As the industrial revolution grew the middle class emerged, enjoying a vast improvement in quality of life. This led to the trend of consumerism, as it was possible to make things much cheaper and distribute them wider. Three of the biggest companies that promoted this consumer trend were Johnson & Johnson, Proctor & Gamble and Coca-Cola. All were in different product markets, but all were very big leaders in the growth of consumer products for a 1900s world (especially post-WWII) where people had more money – and the desire to buy things. And all three did very well for their investors.
Soon a new trend emerged with the capability of electronics. First came the advent of instant, modern communications as the telephone emerged. Regardless the cost, there was high value in being able to communicate with someone “now” even if they were in a distant location. Investors in Alexander Bell’s AT&T did quite well as phones made their way across America and around the world.
Soon thereafter mechanical adding machines were greatly improved by using electronics – initially relays – to make tabulations and computations. IBM was an early developer of these machines for commercial use, and very quickly came to dominate the market for computers. It was not long before every company needed a computer, or at least access to use one, in order to compete. Investors in IBM were well rewarded for spotting this trend.
As the market for consumer goods exploded Sam Walton recognized the inefficiency of retail product distribution. He discovered that by owning more stores he could negotiate better with consumer goods manufacturers, purchase products more cheaply and sell them more cheaply. He created the trend toward mass retailing driven by efficiency, and he rapidly demonstrated the ability to drive competitors completely out of many retail markets. Investors who identified this trend toward low-cost retailing of a wide product array made considerable gains by purchasing Wal-Mart shares.
As computers became smaller the market expanded, leading to the development of ever smaller computers. Microsoft created software allowing multiple manufacturers to build machines with interoperability, allowing it to take a dominant position in the trend to computers so small every single person could have one – and indeed eventually felt they could not live without one. Microsoft investors made huge gains as the company practically monopolized this trend and created the personal compute marketplace.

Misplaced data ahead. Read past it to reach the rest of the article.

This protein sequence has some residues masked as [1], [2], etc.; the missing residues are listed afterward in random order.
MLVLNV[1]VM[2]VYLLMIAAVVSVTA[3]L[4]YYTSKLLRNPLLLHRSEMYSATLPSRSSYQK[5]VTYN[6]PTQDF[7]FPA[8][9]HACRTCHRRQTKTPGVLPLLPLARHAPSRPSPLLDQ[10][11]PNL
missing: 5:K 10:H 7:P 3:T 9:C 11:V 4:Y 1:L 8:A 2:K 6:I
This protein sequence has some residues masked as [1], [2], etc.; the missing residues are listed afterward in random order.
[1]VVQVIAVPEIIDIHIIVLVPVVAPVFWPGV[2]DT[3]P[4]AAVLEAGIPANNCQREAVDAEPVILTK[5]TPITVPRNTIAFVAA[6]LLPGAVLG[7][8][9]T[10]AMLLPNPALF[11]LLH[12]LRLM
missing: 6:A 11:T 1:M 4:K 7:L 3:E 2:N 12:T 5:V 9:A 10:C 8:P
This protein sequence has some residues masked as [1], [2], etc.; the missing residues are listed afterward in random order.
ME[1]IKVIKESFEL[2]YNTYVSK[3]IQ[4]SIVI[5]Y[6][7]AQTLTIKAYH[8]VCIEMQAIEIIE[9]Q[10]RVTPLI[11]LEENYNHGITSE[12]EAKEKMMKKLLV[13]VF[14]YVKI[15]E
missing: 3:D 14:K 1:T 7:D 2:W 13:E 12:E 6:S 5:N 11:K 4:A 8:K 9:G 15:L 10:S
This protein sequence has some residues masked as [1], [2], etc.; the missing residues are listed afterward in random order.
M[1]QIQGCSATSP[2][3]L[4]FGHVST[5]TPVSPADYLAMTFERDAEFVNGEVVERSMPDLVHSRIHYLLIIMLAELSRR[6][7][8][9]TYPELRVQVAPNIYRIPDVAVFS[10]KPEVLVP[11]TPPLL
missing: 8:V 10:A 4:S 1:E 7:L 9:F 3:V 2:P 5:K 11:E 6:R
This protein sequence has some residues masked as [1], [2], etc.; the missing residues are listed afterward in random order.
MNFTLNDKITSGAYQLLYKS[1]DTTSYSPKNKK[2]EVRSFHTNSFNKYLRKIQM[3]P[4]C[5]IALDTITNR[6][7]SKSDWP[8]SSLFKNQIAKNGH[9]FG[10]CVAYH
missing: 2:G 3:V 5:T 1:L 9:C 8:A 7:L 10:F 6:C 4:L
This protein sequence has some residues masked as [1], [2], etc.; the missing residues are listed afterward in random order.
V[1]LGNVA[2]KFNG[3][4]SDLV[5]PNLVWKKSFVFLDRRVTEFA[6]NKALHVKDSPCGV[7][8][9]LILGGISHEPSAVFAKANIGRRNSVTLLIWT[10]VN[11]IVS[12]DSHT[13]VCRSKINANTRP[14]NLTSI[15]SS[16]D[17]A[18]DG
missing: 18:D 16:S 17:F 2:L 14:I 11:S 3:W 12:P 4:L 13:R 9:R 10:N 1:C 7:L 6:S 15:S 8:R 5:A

It was Apple that first recognized the trend toward mobility being created by ever faster connection speeds. Mobility would allow for radical changes in how many product markets behaved, and investors who saw this mobility trend were amply rewarded for investing in Apple – the company that became synonymous with internet-enabled products.
And as computing mobility improved it created a trend toward buying at home rather than going to a store. Mail order had almost entirely disappeared, due to lack of timely product fulfillment. But with the internet as the interface, coupled with modern, highly efficient transportation services, Amazon was able to give a rebirth to shopping from home and the e-commerce trend exploded. Investors that recognized Amazon’s vastly lower cost retail model, coupled with the infinite prospects for product variety, have been rewarded for investing in the large on-line retailer.
These 14 companies created 20% of all stock market gains across nearly a century. And each was the dominant competitor in a major trend. Several are no longer on the trend, and even a couple have filed bankruptcy (like AT&T and GM), thus it is easy to recognize why some have done far less well the last decade. The world changed and their business model which once produced excellent returns no longer does. But savvy investors should recognize when a trend has run its course, and drop that company in favor of investing in the leader of a major, new trend.
All investors should be long-term investors. Trying to be a market timer, and a trader, is a fool’s errand. To make high investment returns requires taking a long-term (multi-year) view – not monthly or quarterly. Therefore it is important that when investing in trends they be big trends. Trends that will have a large impact on every business – every person. Trends that can generate tremendous returns for many years.
Not everyone can be a stock picker. Therefore, most investors should probably have a goodly chunk of their money in an ETF. That can be done easily enough as described above. But, if you want to increase your returns to beat the market the key is to invest in companies that are large, and the leaders in a major trend.
What are the big trends today? There is no doubt “social” is a huge trend. How every business and person interacts is changing as the use of social tools increases. This is a global phenomenon, and it is a trend with many years left to extend its impact. Investing in the market leader – Facebook – shows good likelihood of obtaining the kind of returns created by the 14 companies discussed above.
What other trends can you identify that have years yet to go? If you can spot them, and invest in a dominant, large leader then you just may outperform nearly every active fund manager trying to get you to pay their fees.